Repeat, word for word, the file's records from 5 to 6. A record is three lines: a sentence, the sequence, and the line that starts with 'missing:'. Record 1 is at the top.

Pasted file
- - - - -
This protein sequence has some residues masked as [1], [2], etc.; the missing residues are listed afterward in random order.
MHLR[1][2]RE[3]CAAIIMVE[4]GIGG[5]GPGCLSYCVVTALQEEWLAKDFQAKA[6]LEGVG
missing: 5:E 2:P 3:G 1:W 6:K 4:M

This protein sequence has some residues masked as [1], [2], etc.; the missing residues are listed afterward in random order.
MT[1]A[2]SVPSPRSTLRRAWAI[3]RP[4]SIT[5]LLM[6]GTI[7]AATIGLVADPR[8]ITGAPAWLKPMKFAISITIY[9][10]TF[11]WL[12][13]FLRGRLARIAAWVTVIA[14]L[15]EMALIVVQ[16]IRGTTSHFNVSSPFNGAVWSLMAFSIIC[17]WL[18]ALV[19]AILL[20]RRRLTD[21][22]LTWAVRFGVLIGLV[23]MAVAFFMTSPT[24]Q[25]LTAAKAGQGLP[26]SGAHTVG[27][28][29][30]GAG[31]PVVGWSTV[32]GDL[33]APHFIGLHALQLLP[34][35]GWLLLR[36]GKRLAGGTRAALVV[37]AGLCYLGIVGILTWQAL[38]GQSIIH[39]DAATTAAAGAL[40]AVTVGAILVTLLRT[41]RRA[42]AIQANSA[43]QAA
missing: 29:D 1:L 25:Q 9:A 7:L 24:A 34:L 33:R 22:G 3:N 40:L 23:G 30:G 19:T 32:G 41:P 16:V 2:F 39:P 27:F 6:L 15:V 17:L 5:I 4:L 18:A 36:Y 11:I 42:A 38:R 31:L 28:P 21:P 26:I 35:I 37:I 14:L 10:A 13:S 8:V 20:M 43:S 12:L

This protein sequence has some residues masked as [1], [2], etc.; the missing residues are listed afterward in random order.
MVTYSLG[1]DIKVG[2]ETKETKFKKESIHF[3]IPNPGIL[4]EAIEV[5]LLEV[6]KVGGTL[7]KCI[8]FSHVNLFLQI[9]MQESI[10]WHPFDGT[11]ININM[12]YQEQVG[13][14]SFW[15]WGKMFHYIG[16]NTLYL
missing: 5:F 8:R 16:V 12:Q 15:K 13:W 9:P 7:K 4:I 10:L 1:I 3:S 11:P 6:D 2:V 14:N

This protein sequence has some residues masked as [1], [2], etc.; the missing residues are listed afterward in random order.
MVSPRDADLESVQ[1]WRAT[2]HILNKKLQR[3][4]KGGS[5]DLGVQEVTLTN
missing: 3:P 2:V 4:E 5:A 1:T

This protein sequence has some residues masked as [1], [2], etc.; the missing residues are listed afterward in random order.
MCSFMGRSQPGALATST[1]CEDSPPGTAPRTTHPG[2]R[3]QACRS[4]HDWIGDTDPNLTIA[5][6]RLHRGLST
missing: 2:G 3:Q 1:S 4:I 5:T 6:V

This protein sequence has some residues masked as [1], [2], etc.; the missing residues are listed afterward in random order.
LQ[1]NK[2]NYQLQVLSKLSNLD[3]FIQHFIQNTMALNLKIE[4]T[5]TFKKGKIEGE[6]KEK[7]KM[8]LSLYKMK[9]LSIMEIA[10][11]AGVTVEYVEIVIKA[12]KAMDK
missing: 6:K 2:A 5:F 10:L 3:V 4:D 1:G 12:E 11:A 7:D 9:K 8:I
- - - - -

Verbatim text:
This protein sequence has some residues masked as [1], [2], etc.; the missing residues are listed afterward in random order.
MCSFMGRSQPGALATST[1]CEDSPPGTAPRTTHPG[2]R[3]QACRS[4]HDWIGDTDPNLTIA[5][6]RLHRGLST
missing: 2:G 3:Q 1:S 4:I 5:T 6:V

This protein sequence has some residues masked as [1], [2], etc.; the missing residues are listed afterward in random order.
LQ[1]NK[2]NYQLQVLSKLSNLD[3]FIQHFIQNTMALNLKIE[4]T[5]TFKKGKIEGE[6]KEK[7]KM[8]LSLYKMK[9]LSIMEIA[10][11]AGVTVEYVEIVIKA[12]KAMDK
missing: 6:K 2:A 5:F 10:L 3:V 4:D 1:G 12:E 11:A 7:D 9:K 8:I